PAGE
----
This season has seen Jaromir Jagr continue to climb up the NHL record book. Presently, Jagr is seventh all-time in goals and points, totaling 696 and 1,727. Currently Jagr has 15 goals on the season for the New Jersey Devils and could hit the 30 goal plateau for the first time since the 2006-07 campaign. While Jagr eclipses a new milestone with every point, just where might his career numbers look like if he’d had a full NHL career?
How much more impressive would Jagr’s stats look if his career hadn’t been shortened by three lockouts and one brief players strike? Where would his numbers be if Jagr didn’t spend three seasons in the KHL? What would his numbers be like if he hadn’t played in a primarily defensive era? The Hockey News estimated that Jagr would place second all-time in NHL scoring, if his career hadn’t been interrupted.
Those are obvious reasons for Jagr not accumulating as many points as he potentially could’ve but there are plenty of other factors to also consider. So taking a trip on the Jagr “what if” machine, how different might Jagr’s stats look like with the following change of events?
Jagr plays longer with Mario Lemieux:
Now it is a bit difficult to feel too bad for Jagr’s numbers in this instance, given that he also played on a line centered by Ron Francis, who oh by the way is fourth all-time in points and second all-time in assists. That being said, Super Mario is Super Mario. Due to Lemieux’s bout with Hodgkin’s lymphoma and other ailments, there were at least three full seasons where the two missed out on playing together. Granted Jagr led the league in points during those three seasons. Figure this though, when Lemieux returned in 2000-01, Jagr registered his first 50 goal season since the 1995-96 season. When Jagr played for the Pittsburgh Penguins, only four of those seasons included Lemieux playing for 60 games or more in a given year.
Jagr doesn’t go to Washington:
Now to be fair, Jagr wasn’t going to spend the entirety of his career with the Pens, who went from seven wins short of a third Stanley Cup, to bordering on bankruptcy. Having said that, it just never clicked with Jagr and the Washington Capitals. Yes Jagr led the Caps in points in both of his full seasons there and recorded 30-goal campaigns as well but his point totals were the lowest in a non-lockout year since 1991-92. Even playing with Peter Bondra, Adam Oates, Dainius Zubrus and reunited with Robert Lang, Jagr just couldn’t make it click like his Pittsburgh days.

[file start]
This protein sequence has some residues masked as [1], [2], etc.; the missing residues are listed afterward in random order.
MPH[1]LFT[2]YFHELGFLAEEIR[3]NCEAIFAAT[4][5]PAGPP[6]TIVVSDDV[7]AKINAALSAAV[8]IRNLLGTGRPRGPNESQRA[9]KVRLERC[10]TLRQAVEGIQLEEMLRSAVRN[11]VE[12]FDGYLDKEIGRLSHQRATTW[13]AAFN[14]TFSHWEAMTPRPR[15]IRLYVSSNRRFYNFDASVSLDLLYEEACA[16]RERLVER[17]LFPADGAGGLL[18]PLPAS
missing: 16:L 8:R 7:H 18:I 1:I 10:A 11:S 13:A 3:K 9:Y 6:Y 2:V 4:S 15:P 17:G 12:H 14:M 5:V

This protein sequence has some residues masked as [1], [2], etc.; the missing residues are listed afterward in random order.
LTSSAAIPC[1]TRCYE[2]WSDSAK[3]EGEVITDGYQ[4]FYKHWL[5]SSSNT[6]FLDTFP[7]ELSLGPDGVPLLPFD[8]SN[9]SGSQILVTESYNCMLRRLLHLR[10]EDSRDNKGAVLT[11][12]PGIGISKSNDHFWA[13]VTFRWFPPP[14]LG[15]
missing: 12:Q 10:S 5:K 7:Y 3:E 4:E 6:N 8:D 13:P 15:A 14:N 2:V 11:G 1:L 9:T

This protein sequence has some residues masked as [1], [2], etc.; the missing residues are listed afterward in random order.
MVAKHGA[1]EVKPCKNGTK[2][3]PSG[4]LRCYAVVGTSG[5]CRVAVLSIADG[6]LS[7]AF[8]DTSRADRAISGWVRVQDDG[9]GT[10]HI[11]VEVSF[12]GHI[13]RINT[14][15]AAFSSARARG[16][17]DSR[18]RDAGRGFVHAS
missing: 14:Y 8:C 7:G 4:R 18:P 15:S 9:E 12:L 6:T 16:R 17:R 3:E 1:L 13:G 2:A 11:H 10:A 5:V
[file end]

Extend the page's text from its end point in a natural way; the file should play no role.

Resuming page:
Jagr stays with the Rangers:
Jagr thrived and not only rejuvenated his career but revitalized the New York Rangers franchise. In his first full season in New York, 2005-06, Jagr posted 54 goals and 123 points. Mind you his numbers went down to 96 and 71 points in the next two seasons but he still led the club in points in both instances. Who knows how the tenure of Scott Gomez or Chris Drury pans out in New York, if Jagr stays or the coaching status for Tom Renney for that matter. All I know is Jagr and New York seemed to be a match.
Jagr comes back with the Penguins:
Would he return to the Penguins or Rangers, after a three-year hiatus in the KHL? Nope. Jagr ultimately wound up with the Philadelphia Flyers and bounced from the Dallas Stars to the Boston Bruins and currently the Devils. Ah but who wasn’t intrigued at the prospect of the old guard, uniting with the new guard in Pittsburgh? While Jagr’s Flyers and Bruins have gotten the last laugh against the Penguins in the playoffs for each of the past two seasons, it would’ve been interesting to have seen Jagr back in Pittsburgh. Playing with the likes of Sidney Crosby, Evgeni Malkin, Chris Kunitz and James Neal, would’ve harkened back to the days when Jagr played with Lemieux, Kevin Stevens, Rick Tocchet and Francis. It would’ve been quite different having Jagr teamed up with those players in their prime, than some older rosters in Dallas and New Jersey.
In any event, Jagr still tops the charts in overtime goals (18), game winning goals (122) and is slated to top the 700 goal plateau this season. While Jagr could’ve been the first player to net 900 tallies, his numbers are still impressive when one considers the era he played in.
Michael Gwizdala covers the New York Islanders for The Hockey Writers. Michael is also an Associate Producer at WNYT NewsChannel 13. Additionally, Michael was once a Media Relations intern for the AHL Albany River Rats. Michael is a graduate of The College of Saint Rose in Albany, NY.